I truely hope that Dorman follows through with the changes to our control arms. I've asked them to please keep me posted on their progress. Any feedback I hear from them, I will post on this thread. I don't know if Dorman will really do anything at all, but at least they've acknowledged the problem and have tried to compensate me for my trouble. Only time will tell. It just goes to show that writing reviews on product purchases pays off sometimes. So keep writing reviews on your purchases, hopefully we can make a difference.


DSM Wiseman
Sep 19, 2008
Anywhere, Pennsylvania
That's pretty awesome that they are having someone/s looking for feedback on products. Perhaps he just happened to stumble across it accidentally. That does go to show some serious customer support!


Proven Member
Mar 21, 2011
Hopewell, Virginia
I know right! I didn't contact Dorman either? They must have people who scour the web reading reviews and looking for feedback. It really makes me feel good that my review might actually make a real difference in how Dorman control arms compare to OEM quality and design. Dorman products also joined the DSM tuners forum and became members as a result of my review haha! Maybe they'll become supporting vendors one day? Your right though LIQUIDx, that's one heck of a customer service department!


Supporting Member
Aug 12, 2015
Cooper, Texas
Received a set of Dorman arms from Rock Auto a cuppla months back for my 91 Eclipse project and mine look just like the OPs set from the start of this thread. Must be some really old NOS parts judging from the age of this thread!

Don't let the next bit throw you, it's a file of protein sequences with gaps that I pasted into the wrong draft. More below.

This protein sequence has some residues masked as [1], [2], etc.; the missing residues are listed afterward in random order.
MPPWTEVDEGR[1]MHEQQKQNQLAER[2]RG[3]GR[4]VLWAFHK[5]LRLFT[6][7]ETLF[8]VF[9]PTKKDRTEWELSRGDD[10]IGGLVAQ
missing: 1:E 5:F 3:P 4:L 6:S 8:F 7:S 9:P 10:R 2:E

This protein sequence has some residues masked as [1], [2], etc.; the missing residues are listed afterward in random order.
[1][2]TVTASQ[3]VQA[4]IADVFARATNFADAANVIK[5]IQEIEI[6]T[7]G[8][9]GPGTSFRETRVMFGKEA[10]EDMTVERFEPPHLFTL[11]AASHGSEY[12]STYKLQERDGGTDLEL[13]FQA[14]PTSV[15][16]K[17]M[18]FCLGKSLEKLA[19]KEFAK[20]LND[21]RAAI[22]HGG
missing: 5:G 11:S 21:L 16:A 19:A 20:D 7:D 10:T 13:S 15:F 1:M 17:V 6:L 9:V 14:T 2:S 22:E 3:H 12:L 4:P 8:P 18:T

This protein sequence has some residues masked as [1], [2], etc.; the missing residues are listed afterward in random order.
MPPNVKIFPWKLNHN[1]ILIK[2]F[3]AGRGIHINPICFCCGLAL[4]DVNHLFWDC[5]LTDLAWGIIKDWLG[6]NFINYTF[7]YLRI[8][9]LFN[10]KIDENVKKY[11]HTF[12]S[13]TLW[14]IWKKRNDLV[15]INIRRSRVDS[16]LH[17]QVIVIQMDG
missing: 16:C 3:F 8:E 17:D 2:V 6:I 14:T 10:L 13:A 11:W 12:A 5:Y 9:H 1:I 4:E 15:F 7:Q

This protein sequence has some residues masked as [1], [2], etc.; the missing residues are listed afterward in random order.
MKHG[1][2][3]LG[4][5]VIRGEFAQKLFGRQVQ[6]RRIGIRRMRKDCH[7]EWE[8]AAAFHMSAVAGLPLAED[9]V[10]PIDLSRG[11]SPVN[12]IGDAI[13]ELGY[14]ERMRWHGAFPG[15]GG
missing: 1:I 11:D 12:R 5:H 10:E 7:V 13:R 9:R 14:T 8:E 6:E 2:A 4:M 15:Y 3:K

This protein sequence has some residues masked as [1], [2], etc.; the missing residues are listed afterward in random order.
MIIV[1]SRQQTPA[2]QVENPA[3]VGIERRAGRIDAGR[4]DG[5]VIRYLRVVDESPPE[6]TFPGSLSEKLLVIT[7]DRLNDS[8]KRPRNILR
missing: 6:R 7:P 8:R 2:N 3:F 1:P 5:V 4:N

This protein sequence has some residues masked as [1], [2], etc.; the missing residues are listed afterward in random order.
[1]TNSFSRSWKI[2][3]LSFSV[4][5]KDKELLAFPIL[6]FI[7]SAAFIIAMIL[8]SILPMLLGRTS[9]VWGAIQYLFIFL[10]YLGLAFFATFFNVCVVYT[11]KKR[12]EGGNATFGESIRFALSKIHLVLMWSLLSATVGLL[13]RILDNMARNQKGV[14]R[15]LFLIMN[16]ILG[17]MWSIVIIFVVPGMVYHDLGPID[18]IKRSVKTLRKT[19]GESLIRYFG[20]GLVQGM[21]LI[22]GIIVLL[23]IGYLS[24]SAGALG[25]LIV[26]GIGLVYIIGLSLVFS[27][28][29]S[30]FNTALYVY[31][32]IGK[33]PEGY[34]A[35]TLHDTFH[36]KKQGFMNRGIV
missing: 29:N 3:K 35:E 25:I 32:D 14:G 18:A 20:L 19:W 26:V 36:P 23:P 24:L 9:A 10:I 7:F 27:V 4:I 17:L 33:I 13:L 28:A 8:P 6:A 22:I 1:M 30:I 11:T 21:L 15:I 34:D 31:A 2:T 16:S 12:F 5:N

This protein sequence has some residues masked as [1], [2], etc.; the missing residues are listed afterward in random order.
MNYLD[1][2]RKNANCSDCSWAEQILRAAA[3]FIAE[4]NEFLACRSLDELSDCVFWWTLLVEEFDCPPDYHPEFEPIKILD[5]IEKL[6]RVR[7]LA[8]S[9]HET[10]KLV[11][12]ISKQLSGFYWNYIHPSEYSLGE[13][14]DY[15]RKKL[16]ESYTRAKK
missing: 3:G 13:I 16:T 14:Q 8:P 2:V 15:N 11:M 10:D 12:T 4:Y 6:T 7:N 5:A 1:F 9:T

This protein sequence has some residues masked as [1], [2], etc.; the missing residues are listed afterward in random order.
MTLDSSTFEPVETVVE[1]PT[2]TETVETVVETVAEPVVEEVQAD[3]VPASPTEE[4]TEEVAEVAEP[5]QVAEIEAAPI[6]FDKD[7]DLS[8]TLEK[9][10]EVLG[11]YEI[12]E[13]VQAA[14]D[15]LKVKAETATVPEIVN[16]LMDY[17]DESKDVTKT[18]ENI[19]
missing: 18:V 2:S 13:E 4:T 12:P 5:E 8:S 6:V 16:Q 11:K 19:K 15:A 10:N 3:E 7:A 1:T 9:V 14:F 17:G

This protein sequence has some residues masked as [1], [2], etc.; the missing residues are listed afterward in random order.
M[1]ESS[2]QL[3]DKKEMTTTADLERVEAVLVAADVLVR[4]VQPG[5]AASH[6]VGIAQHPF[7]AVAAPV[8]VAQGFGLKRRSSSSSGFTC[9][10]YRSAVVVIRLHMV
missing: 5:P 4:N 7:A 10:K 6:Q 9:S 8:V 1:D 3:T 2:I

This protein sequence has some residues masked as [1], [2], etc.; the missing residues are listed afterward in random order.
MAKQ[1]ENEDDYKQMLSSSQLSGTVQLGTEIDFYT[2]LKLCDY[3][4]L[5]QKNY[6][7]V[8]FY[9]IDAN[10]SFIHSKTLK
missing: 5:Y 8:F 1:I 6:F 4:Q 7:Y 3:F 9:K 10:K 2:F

Since they're just sittin here in a box anyway I'll revise 'em myself by removing the rubber bushing that came on the arm and then grind off the tack weld on the face of the backstop/washer and remove it so I can do a bit of clearancing to the stamped steel metal of the arm so I can more easily weld in a fat washer to act as a support/spacer between the backstop washer and the stamped steel of the arm assy.

Then I'll just put some grease between the new washer and the old one I cut off and then between the old washer and the new urethane bushing that will be going in and let it float on the spindle so it can rotate when the arm moves instead of rubbing against the bushing as it was designed.

'Course then wire wheel it all and throw some primer and paint at it once the rework's done.

Not exactly something a purchaser should have to expect to do before installation but after the modifications it should be on par with the rigidity of the stock part and in a lot better condition than the bent and pitted ones on the car now.